Hedge funds are usually compared to the S&P 500 (INDEXSP:.INX) or some other stock index as a way of deciding whether the fund is underperforming, but this approach suggests that investors have to decide between the two when they usually play different roles in a portfolio. This approach makes sense when comparing different asset classes (eg the spread between stocks and bonds) when deciding how a portfolio should be weighted, but even this breaks down when choosing hedge funds.
“Hedge funds are not an asset class. They are a way of managing money that typically features managers who have more tools at their disposal, more freedom of manoeuvre, and more specialised strategies,” says a recent Alternative Investment Management Association (AIMA) research paper, Apples and Apples: How to better understand hedge fund performance. The paper argues that hedge funds have to be analyzed along a number of different axes before investors responsibly can decide where to put their money.
Risk-adjusted returns is always key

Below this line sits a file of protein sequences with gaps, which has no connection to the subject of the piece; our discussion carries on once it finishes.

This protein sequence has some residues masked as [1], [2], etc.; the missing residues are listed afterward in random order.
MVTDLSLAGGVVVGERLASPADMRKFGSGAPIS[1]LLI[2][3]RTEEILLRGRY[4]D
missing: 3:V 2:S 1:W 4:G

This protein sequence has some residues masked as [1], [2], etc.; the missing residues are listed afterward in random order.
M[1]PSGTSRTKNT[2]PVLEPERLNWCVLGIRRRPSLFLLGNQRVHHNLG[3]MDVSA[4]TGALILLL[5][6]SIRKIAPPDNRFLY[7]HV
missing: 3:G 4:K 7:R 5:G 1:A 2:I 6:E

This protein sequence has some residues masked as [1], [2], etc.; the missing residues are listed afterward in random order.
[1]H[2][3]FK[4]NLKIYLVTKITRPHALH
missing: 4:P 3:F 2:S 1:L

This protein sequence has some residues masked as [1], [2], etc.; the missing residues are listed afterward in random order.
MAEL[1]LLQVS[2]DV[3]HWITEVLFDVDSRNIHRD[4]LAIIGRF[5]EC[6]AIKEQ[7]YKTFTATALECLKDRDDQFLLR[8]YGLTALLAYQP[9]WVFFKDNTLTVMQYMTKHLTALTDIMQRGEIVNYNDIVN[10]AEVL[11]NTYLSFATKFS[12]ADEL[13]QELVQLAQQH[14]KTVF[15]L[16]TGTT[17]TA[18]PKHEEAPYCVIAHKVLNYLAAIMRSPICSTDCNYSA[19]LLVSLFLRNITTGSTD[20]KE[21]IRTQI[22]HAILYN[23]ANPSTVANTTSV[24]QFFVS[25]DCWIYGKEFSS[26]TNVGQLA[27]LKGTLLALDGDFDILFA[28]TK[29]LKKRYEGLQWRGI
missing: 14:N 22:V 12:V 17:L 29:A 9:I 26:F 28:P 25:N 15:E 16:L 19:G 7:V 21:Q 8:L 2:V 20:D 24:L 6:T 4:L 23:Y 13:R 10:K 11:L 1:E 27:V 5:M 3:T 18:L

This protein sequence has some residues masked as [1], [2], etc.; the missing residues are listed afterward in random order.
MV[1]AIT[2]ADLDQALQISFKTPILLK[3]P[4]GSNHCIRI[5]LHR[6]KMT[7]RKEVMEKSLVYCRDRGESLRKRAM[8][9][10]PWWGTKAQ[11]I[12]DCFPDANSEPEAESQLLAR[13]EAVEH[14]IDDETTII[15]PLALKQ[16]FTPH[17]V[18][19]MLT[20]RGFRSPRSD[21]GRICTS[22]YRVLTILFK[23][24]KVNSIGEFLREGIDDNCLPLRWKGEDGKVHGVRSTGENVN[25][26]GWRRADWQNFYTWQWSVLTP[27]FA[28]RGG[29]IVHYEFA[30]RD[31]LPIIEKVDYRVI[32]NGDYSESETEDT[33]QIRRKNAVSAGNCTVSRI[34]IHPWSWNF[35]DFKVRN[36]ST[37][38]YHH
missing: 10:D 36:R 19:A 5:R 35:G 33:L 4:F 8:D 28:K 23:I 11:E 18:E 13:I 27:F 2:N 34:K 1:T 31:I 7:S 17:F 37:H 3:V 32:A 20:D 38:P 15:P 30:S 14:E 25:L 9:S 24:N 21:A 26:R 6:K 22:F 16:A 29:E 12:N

The place to start is with risk-adjusted returns. Over a full business cycle, hedge funds tend outperform stocks in annualized ‘headline’ returns, but not necessarily enough to account for the fees that come along with it. But when volatility is taken into account, the performance gap between equities and hedge funds widens, and institutional investor allocations to hedge funds make a lot more sense.
But even this washes out a lot of important details. Just because a long/short fund is outperforming doesn’t mean that a fixed income fund will be, and a ‘tail risk’ fund will most likely be underperforming, pulling the net return closer to zero when you look at hedge funds as a whole. Deciding which strategies meet your investment needs and then comparing long-term data within a specific strategy gives a better sense of who is outperforming their peers.
Hedge funds need to be compared to appropriate benchmarks
Similarly, you want to choose a benchmark that makes sense for the hedge fund strategy you are investing in. For long only equity funds, that might be the S&P 500 (INDEXSP:.INX), but that doesn’t make sense for a distressed debt or fixed income fund. Distressed debt might not meet your investment needs, but if you decide that it does there’s no point expecting it to track the stock market.
Hedge fund indices can also give a sense of how the industry as a whole is performing, but it runs into similar problems when you compare a specific fund against an index. Depending on how they are constructed the spread in returns between indexes can hit double digits in just a few years, so one might give you the impression that your fund is an all-star while the other tempts you to pull your money out. It’s important to know what indexes are actually based on before basing any decisions on them.